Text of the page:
She nods, too fast. ‘Absolutely fine. It’s my mum who was afraid of flying, not me. She never would have got on this plane.’

The nun holds a gentle smile, feigning belief. 

The pilot has to duck his head as he strides through the small cabin. He reaches out to pull the door shut from the inside. He gives a half-hearted recital of a safety lecture. The sunglasses are lowered to give a glance to each row and each seatbelted lap. He seems satisfied as he launches himself back into the cockpit. It takes extra effort to fold his long legs into place.

‘You won’t need air masks,’ he says. ‘This plane can’t fly that high.’

The engines start up. A member of the ground crew gives a thumbs-up and steps back. The plane pivots, bumps towards the runway, then speeds towards flight.

She grips the armrest and tries to focus on her breath. She tells herself to trust the pilot. No choice. One hand goes up instinctively to the St Christopher’s necklace from Mum. She always has it around her neck for protection.

The noise and vibration crowd out everything else. The plane lifts and the vibration changes when the wheels are no longer in contact with the solid ground. There is a moment when she feels her breath is lifting too, and helping to carry them. Then the plane surprises her by banking sharply to the left, heading to the East.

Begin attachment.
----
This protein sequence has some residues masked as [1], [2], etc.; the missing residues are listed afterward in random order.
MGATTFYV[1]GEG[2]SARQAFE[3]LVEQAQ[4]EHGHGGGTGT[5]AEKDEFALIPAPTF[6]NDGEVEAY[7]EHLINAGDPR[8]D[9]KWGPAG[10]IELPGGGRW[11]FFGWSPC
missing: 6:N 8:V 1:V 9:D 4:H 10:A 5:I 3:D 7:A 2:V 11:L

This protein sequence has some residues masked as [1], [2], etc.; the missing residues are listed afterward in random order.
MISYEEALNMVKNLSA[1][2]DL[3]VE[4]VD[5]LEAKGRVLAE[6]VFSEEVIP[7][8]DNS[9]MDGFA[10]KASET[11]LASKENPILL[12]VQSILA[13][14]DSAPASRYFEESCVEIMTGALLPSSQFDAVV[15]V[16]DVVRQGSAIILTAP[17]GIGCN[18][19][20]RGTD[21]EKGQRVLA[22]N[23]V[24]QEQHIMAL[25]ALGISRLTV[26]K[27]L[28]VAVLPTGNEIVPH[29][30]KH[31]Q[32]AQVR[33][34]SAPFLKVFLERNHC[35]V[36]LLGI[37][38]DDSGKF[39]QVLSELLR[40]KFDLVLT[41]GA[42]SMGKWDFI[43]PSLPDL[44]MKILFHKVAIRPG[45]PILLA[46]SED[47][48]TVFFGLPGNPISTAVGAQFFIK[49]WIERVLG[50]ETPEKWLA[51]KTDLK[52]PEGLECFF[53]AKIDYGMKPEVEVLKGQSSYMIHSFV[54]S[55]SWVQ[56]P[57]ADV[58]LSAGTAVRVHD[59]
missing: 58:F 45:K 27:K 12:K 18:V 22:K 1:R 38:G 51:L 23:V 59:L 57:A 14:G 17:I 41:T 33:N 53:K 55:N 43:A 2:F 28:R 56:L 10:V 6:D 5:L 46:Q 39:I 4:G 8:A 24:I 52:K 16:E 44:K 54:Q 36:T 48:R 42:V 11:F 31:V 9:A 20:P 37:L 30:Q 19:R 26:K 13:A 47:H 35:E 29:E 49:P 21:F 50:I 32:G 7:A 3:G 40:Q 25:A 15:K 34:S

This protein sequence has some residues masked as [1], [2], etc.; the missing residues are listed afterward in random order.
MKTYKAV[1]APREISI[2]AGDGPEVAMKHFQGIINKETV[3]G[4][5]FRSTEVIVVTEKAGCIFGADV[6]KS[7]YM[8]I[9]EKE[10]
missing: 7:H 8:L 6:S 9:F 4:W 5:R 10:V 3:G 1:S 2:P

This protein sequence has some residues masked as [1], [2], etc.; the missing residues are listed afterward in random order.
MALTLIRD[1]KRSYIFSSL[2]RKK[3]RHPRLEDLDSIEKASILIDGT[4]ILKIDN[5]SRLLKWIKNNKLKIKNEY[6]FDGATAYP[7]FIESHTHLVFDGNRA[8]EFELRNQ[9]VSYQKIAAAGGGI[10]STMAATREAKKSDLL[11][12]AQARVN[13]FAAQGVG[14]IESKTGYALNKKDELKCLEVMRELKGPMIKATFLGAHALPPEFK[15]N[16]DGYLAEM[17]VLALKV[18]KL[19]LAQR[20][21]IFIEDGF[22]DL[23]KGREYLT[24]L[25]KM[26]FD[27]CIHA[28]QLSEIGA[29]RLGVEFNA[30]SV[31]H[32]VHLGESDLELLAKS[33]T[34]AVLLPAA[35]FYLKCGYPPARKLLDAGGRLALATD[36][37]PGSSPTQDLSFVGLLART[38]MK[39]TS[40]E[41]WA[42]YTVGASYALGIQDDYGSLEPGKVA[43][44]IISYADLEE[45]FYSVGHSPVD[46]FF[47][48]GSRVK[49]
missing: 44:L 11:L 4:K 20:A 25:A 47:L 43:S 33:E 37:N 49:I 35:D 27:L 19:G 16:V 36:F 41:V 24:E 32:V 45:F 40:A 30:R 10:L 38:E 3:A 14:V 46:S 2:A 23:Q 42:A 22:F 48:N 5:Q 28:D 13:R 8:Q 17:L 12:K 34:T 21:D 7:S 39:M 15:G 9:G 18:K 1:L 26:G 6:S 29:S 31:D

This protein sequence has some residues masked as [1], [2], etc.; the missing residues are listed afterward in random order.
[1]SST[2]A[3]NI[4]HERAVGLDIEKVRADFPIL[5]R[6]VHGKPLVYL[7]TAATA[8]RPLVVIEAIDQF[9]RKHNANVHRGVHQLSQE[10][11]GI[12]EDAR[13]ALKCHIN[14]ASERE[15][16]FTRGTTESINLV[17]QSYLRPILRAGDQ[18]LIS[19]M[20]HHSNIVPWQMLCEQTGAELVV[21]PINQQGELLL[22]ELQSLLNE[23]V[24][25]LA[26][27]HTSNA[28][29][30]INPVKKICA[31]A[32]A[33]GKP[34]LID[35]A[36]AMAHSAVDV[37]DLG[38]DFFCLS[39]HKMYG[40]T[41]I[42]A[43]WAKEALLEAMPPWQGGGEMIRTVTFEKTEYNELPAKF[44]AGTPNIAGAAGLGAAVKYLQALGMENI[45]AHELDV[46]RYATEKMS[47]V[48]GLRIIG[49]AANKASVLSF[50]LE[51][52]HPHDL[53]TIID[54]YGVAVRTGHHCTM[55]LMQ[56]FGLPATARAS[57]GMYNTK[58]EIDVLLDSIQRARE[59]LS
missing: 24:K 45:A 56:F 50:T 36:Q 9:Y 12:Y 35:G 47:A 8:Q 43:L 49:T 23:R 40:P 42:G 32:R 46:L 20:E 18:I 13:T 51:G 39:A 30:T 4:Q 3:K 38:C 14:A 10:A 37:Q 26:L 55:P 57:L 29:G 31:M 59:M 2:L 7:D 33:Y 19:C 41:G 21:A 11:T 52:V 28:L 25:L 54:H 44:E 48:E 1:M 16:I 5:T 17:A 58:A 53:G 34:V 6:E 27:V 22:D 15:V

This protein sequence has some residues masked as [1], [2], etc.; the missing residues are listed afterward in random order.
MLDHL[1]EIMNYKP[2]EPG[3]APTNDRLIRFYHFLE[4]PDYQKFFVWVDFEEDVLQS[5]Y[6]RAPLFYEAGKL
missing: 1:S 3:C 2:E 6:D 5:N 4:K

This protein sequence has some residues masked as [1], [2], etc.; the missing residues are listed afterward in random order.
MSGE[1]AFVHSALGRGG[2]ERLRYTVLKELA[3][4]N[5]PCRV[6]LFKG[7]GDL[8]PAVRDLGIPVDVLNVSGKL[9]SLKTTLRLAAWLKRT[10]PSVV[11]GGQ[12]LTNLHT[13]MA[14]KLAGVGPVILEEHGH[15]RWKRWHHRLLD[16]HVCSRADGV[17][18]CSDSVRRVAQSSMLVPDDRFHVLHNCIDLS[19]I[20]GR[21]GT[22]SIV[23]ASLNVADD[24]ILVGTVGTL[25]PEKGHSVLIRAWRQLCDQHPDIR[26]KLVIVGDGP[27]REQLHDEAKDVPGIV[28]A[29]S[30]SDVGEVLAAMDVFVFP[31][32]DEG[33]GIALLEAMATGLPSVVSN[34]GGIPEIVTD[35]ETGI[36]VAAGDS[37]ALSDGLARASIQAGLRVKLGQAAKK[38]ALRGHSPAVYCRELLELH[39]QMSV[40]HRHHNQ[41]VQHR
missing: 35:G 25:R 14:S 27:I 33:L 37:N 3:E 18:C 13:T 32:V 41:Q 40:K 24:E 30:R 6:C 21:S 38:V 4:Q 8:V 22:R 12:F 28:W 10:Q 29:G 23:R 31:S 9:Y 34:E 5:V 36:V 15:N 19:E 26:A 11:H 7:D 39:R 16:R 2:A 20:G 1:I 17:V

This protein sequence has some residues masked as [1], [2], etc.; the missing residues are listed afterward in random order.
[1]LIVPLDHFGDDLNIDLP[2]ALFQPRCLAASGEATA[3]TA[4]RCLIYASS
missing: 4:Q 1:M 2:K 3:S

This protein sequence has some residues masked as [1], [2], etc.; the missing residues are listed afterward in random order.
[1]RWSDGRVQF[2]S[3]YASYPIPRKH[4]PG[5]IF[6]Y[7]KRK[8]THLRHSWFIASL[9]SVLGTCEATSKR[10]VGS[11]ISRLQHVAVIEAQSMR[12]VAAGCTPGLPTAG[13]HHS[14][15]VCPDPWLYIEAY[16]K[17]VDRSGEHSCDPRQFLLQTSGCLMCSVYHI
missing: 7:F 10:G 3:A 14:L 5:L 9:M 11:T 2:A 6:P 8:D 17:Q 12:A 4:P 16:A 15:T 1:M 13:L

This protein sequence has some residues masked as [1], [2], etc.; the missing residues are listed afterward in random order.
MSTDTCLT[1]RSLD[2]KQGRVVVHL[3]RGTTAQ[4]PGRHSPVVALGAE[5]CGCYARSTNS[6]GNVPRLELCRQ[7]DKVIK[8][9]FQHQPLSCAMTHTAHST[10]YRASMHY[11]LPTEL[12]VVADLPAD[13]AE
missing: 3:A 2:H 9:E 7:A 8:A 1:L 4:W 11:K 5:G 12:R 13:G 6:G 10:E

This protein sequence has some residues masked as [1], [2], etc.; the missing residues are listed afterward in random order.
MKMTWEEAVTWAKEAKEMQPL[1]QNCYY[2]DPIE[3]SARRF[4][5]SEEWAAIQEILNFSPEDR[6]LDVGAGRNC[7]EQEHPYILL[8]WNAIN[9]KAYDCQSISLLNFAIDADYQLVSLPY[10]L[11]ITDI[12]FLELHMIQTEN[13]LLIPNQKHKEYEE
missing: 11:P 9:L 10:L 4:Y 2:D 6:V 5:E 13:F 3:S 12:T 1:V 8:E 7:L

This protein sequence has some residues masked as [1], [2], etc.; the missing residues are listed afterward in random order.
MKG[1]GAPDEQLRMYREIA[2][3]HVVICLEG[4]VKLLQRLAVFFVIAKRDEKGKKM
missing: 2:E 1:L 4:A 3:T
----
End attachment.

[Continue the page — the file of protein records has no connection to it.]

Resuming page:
Out of the oval window, the coastline of Luanda arcs away. Heat shimmers off tin shantytown roofs from the vast slums. Sleek luxury apartments rise up in towers of grandeur, ignoring the spread of squalor below. It is a very dusty urban scene, with no green to be seen, except the emerald ocean moving into the distance. Rusty red is the overwhelming colour –the soil, the bricks of the buildings, the haze which refuses to settle.

With bumps and jerks, they continue the ascent. The city is quickly behind them and low mountains unfold roughly ahead. Unassertive hill tracks are visible, void of vehicles. The shadow of the plane races along the ground in the late afternoon sun.

She tries to see if she can recognise any military installations, but none are in sight. She takes out her camera and starts to compose a picture. The dirt on the glass and the awkward angle would make it a mediocre shot at best. She soon gives up and rests it on her lap, turned off. It is reassuring to have something to hold onto. She rubs her thumb over the familiar dials and switches, and squints at the horizon. The dark reds and browns blur and blend like a watercolour.

DJ, where the hell have you gone?